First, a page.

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I have a web server for my customers to upload their PDF files. I have also an IDS/IPS with Anti-Malware license that is between the user and the web server and blocks malicious PDF files from uploading. The problem is that in case it detects a pdf file that has not seen it again (meaning its SHA) it allows to be upload it and then sends it for analysis in a dedicated sandboxed cloud environment. But since it allows the file I am trying to "block" PDF files containing Javascript or Embedded files using a code snippet running on the web server. Is there something else I should consider to block besides this?

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    Sounds simple, but things that aren’t PDFs, maybe? – nbering Oct 30 '18 at 11:57
  • Well, we do not accept anything but PDF. We reject other type files again using a code snippet. So you think we block macros by rejecting PDFs containing Javascript? – fargo01 Oct 30 '18 at 12:18
  • You could also make PDFs not publicly available till the analysis is over in order to prevent potential xss type of attacks in case some obfuscated js bypasses your code snippet. – game0ver Oct 30 '18 at 12:20
  • The PDFs will not be publicly available fortunately! Thank you for your reply! – fargo01 Oct 30 '18 at 13:17
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Run them all through a converter into PDF/A format.

It forbids any sort of active content.

If they won't convert, trash them.

IDS/IPS with Anti-Malware license

Scanning is a losing battle. No matter what your scanner knows to look for, there will always be something new that it doesn't know to look for.

dedicated sandboxed cloud environment

That's useful for generic malware, but not useful for targeted malware that will only execute it's payload under conditions that only exist at it's target.

If you want to make sure the file won't do anything Evil when opened, make sure it doesn't contain anything executable. You do this by running the conversion to non-executable PDF/A yourself. This creates a new, clean PDF file that by definition isn't infected because you created it.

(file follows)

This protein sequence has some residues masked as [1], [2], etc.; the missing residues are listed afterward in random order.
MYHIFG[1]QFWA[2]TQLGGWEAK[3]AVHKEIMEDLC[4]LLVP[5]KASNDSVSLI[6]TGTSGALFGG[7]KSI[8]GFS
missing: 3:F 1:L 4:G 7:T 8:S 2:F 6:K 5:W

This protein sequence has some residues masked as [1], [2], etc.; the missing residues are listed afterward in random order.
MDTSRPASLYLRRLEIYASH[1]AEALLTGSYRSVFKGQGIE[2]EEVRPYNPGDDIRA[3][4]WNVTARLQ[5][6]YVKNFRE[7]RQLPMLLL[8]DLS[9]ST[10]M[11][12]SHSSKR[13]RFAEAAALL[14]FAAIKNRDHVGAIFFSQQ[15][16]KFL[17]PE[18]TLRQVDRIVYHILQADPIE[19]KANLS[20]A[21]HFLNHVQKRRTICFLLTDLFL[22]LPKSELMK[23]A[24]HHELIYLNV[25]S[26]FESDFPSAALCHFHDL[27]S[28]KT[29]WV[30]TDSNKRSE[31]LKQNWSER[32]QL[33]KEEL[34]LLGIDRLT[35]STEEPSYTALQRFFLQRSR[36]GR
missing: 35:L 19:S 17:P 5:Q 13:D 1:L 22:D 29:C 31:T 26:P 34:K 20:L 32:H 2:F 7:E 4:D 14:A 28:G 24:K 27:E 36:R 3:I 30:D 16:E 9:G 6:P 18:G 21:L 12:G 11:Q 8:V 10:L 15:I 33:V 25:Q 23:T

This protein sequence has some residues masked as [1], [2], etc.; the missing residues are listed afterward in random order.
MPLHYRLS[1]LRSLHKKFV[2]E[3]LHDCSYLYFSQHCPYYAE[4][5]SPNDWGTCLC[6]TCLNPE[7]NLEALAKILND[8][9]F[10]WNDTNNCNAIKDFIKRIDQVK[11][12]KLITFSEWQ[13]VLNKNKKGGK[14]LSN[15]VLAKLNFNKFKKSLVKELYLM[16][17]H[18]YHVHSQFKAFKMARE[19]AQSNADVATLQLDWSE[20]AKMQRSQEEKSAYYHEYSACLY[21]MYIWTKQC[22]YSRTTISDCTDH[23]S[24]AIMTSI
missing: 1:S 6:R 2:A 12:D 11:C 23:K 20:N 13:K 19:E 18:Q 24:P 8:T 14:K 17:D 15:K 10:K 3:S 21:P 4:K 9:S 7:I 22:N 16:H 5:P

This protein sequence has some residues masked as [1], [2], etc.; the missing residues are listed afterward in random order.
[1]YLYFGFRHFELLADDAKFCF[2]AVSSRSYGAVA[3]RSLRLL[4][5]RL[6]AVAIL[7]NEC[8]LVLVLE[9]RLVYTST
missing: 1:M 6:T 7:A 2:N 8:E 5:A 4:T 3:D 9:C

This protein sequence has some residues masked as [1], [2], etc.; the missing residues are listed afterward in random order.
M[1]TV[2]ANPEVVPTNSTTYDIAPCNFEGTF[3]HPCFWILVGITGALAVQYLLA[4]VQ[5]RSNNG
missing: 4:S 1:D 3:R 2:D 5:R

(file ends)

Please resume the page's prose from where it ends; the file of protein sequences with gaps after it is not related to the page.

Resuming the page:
• Oh this is interesting! I haven't thought about using PDF/A for this purpose before. I suppose I should fuzz some parsers in PDF/A mode and see how that works out... – forest Oct 31 '18 at 3:09
  • Thank you very much .@PushfPopf so the web server should "run" a PDF/A converter? Is there a tool or piece of code you would suggest? – fargo01 Oct 31 '18 at 15:55
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    I'd be very surprised if the conversion process was exploitable (aside from making it fail) however if you're concerned, there's no reason you couldn't run it in a vm. – PushfPopf Nov 1 '18 at 12:46
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    @fargo01 I really have no idea. I use GhostScript in a high volume 24x7 production environment and have never had any issues with it. I don't know anything about pdfium. – PushfPopf Nov 1 '18 at 12:50
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    @fargo01 The exploits are typically in the viewer app or GDI on the user's desktop. I'm running it on a headless server which has neither. – PushfPopf Nov 1 '18 at 12:52
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It is almost impossible to prevent upload of malicious PDF files since a script needs to be able to detect the malicious content. Someone could zip and encrypt a virus which can be saved in a PDF which would not be detectable by any analysis without the decryption key. An anti virus/trojan programme suite (eg Malwarebytes) should be run on the server to quarantine (including delete) any infected files found so they cannot do any harm after upload. You could block all uploads to be sure malicious content does not get through.

Malicious PDF files are generally used to target vulnerabilities in a PDF Viewer (or other popular file opening programs) so would be good to ensure no PDF Viewers, or other client only applications such as Adobe Applications , Microsoft Office Application (which are often targeted by zero day exploits) are installed on the upload server. All browsers on the server should be locked down as far as possible (PDF files can be viewed in some browsers if configured to do so possibly triggering a booby trapped payload) and ensure no JavaScript programs such as NodeJS are in use.

  • I forgot to mention that the web server will also have Mawalrebytes and Windows Defender. Thank you for your reply! – fargo01 Oct 30 '18 at 13:17

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